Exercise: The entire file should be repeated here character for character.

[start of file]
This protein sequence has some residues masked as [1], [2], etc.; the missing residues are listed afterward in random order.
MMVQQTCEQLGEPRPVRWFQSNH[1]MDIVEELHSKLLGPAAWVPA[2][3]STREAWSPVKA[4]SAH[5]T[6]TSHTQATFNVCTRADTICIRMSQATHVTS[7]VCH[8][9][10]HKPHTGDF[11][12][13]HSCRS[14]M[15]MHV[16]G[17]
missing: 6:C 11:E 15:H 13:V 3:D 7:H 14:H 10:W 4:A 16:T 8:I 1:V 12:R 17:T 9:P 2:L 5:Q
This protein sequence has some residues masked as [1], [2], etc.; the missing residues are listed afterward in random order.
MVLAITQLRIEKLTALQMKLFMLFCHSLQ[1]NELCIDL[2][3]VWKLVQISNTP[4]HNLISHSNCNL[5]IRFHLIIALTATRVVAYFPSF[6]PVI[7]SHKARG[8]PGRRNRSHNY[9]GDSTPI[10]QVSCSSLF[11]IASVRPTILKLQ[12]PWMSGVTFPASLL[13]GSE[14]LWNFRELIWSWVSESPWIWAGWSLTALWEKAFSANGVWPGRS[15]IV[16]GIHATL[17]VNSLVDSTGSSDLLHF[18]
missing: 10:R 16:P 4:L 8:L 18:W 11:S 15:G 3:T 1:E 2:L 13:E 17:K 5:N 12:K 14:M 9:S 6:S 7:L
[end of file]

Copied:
This protein sequence has some residues masked as [1], [2], etc.; the missing residues are listed afterward in random order.
MMVQQTCEQLGEPRPVRWFQSNH[1]MDIVEELHSKLLGPAAWVPA[2][3]STREAWSPVKA[4]SAH[5]T[6]TSHTQATFNVCTRADTICIRMSQATHVTS[7]VCH[8][9][10]HKPHTGDF[11][12][13]HSCRS[14]M[15]MHV[16]G[17]
missing: 6:C 11:E 15:H 13:V 3:D 7:H 14:H 10:W 4:A 16:T 8:I 1:V 12:R 17:T 9:P 2:L 5:Q
This protein sequence has some residues masked as [1], [2], etc.; the missing residues are listed afterward in random order.
MVLAITQLRIEKLTALQMKLFMLFCHSLQ[1]NELCIDL[2][3]VWKLVQISNTP[4]HNLISHSNCNL[5]IRFHLIIALTATRVVAYFPSF[6]PVI[7]SHKARG[8]PGRRNRSHNY[9]GDSTPI[10]QVSCSSLF[11]IASVRPTILKLQ[12]PWMSGVTFPASLL[13]GSE[14]LWNFRELIWSWVSESPWIWAGWSLTALWEKAFSANGVWPGRS[15]IV[16]GIHATL[17]VNSLVDSTGSSDLLHF[18]
missing: 10:R 16:P 4:L 8:L 18:W 11:S 15:G 3:T 1:E 2:L 13:E 17:K 5:N 12:K 14:M 9:S 6:S 7:L